Today, August the 15th, is the day the Pacific war ended in 1945, and the event is marked with ceremonies all over Japan including a speech on TV by the Prime Minister. Coming in the middle of the “Obon” holiday, when returning spirits of departed relatives are entertained for a few days, the timing is perfect. While I remember the boys’ comics when I was a kid were full of war stories with heroic Brits and evil Germans, commemoration of the war seemed to be mainly about giving thanks for the sacrifices of troops who died. Japan has its own Yasukuni Shrine for that, but it is unfortunately tangled up in right-wing nationalism and attempted revision of Japan’s historical record, which is nowhere as well known to most people here as, for example, that of Hitler in Germany.
The main message here is “never again”. While atrocities committed in Asia cannot be denied, the Japanese people themselves suffered terribly during and after the war – the atomic bombing of Hiroshima and Nagasaki was really horrible – and seem to have lost any faith in war as an instrument of foreign policy they may have had in the 1930’s. I think the same might be said of most Europeans. Both have fully tasted the bitter fruit of extreme nationalism. Others might take note.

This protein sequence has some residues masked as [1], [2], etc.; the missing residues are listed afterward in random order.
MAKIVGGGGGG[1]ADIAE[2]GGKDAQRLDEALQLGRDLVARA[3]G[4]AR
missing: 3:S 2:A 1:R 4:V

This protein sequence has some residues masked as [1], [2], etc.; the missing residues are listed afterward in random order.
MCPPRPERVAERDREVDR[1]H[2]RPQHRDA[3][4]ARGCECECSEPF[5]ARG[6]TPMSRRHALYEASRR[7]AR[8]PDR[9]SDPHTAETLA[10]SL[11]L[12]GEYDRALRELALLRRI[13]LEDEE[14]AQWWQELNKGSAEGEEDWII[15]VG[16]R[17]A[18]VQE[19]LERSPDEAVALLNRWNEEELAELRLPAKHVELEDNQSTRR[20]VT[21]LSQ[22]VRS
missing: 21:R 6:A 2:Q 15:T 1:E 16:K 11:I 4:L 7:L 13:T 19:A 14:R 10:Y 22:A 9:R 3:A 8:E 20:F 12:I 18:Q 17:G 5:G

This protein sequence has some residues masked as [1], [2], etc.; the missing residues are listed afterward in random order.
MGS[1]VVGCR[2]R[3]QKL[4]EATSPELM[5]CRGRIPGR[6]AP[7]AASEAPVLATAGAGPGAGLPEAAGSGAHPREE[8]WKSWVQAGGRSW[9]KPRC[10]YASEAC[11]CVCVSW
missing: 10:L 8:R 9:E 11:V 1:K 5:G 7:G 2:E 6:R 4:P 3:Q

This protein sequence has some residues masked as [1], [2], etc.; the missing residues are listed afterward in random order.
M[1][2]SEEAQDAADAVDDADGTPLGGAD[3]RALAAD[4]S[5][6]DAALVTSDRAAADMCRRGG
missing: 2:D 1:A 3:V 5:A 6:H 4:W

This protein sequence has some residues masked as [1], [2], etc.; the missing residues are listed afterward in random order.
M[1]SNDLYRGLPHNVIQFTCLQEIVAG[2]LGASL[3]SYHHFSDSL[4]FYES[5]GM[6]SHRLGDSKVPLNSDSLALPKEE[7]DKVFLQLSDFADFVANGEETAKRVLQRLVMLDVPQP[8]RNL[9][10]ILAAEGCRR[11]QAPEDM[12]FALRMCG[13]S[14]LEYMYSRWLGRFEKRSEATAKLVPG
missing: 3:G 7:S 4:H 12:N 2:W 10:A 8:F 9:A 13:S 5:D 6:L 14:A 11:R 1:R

Here in 2008 the world doesn’t seem such a peaceful place: wars, invasions, massacres of innocent civilians continue, spurred on by greedy, short-sighted governments’ cynical distortion of peoples’ natural love of their place of birth into fanatical nationalism. Well, if we don’t move on from that soon and get together to deal with the real issues that face all humanity, then there won’t be too much more history.
(…all we are saying…)